The 19-year-old Dutch international forward has agreed a five-year contract with Roma.

“I’m very happy. I’m at an incredible club,” Kluivert said. “I cannot wait to start. I believe that Roma is the ideal team for my growth, which will allow me to play at the highest levels.”

Kluivert junior made 56 appearances and scored 13 goals for Ajax. He has one cap for the Netherlands.

He joins Roma for an initial 17.25 million euros ($20.1 million) and performance-related clauses could see the price rise by 1.5 million euros.

Ricketts family, owner of the Chicago Cubs, interested in purchasing AC Milan

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The Ricketts family, who purchased a controlling stake in the Chicago Cubs back in 2009, have interest in further pursuing ownership in financially troubled Italian club AC Milan.

According to a family statement, “The Ricketts family brought a championship to the Chicago Cubs through long-term investment and being great stewards of the team … They would bring this same approach to AC Milan.”

First reported by the Chicago Tribune, the news of the Tom Ricketts’ interest in the team comes on the heels of news that current owner Li Yonghong had failed to meet a Friday deadline for a $37 million loan payment. According to reports, the missed payment means that Li will cede control of the club to Elliott Management, who loaned the Chinese businessman the money to complete his initial purchase of the club last April.

The Chicago Sun-Times also reported the family’s interest in the club, and quoted their source as saying, “The Ricketts put together the management team, resources and training facilities [for the Cubs]. [They did] everything you need top to bottom to be successful.”

Ricketts has plenty of history in soccer ownership, having previously been a part of the group that owned English club Derby County before selling back in 2015. This May, Ricketts also announced he was leading an investment group that is looking to bring a USL expansion team to Chicago.

Forbes values AC Milan at $612 million – a massive 26% 1-year decline – and ranks them the 17th most valuable soccer club in the world. That valuation could be further on the decline, as the storied club missed out on Champions League qualification for the fifth straight year, although they qualified for their second straight Europa League appearance with 6th place finish in last year’s Serie A table, eight points behind Lazio in fifth.

AC Milan also faces heavy sanctions from UEFA regarding Financial Fair Play, although those fears could be eased with the financially-troubled Li selling the club.

The Ricketts family’s wealth comes largely from investment banking, with Tom’s father J. Joseph Ricketts having founded Ameritrade back in 1975. Tom is estimated by Forbes to be worth $1 billion, while his father has an estimated net worth of $2.1 billion.

Xhaka, Shaqiri display controversial goal celebrations in win over Serbia

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A seemingly innocuous goal celebration performed by both Granit Xhaka and Xherdan Shaqiri has thinly veiled, politically charged undertones and could potentially land the pair in FIFA disciplinary proceedings following Switzerland’s 2-1 win over Serbia.

Both displayed a bird hand signal as they celebrated scoring goals, and considering their pre-match comments, post-match social media posts, and ethnic backgrounds, those were clearly meant to represent the double-eagle symbol in the middle of the Albanian flag.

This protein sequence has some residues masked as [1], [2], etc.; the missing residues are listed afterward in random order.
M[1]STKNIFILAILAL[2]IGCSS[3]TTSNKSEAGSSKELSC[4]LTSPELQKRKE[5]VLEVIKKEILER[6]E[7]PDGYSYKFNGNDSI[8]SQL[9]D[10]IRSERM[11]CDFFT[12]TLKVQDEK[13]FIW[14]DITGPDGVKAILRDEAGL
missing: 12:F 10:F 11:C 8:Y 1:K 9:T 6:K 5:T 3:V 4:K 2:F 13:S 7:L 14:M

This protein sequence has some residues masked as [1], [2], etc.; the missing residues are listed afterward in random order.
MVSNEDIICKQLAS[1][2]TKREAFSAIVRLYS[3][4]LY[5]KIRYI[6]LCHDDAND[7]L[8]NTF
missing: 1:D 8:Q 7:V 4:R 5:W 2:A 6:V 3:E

This is a complicated political scenario, but it could be considered by FIFA to be politically provocative. Shaqiri is Albanian, born in Kosovo before moving to Switzerland with his parents and three siblings when he was just a year old. Kosovo declared its independence from Serbia in 2008 and is not recognized as a sovereign nation by Serbia. Xhaka is of Albanian descent, and his father previously participated in a demonstration against the communist Yugoslavian rule in Kosovo that landed him a lengthy jail sentence. Albania and Serbia have a particularly tumultuous relationship, with their leaders meeting for the first time in over 60 years in 2014, which caused tempers to flare.

Following the match, Xhaka posted a picture of his celebration on his Instagram story, with the caption in Albanian roughly translated to, “Here you go Serbia, this is why they call me Granit Kosovo!” He deleted the post, and replaced it with an image of his celebration side-by-side with Shaqiri’s, with the slightly more cryptic caption, “We did it, bro!” in English.

FIFA is wildly against any type of political demonstration or involvement in the world of soccer. The governing body has punished individual nation federations in the past for government involvement, while political demonstrations on the field are fiercely frowned upon.

Switzerland captain and new Arsenal signing Stephan Lichtsteiner came to the defense of his two teammates after the match. When asked about the celebrations, he said to Goal.com, “We had a lot of pressure, it was not an easy game for us. We have a lot of Albanians, so there is a lot of history between Serbia and Albania. It was a very tough game for them mentally.”

“It was good. Why not? This is the history for them,” Lichtsteiner continued. “The war between them was so difficult. I spoke to the father of one of our players who is Albanian, and he told me about this history. This is more than football. This is more than football because they have this period, this war that gave them both big problems. I understand them. I think it’s normal, it’s part of their life. There was also big provocation ahead of the game from them [Serbia], so I think it’s normal.”

Shaqiri could be in especially hot water. The Stoke City midfielder wore boots with the flags of Switzerland and Kosovo. He has made it clear in the past that he values his roots, saying, “I was born in Kosovo, but I grew up in Switzerland. I live both mentalities, it’s not a big difference.”

Switzerland finishes its World Cup group stage round with a match against Costa Rica on Wednesday in which a win would secure a spot in the knockout stage.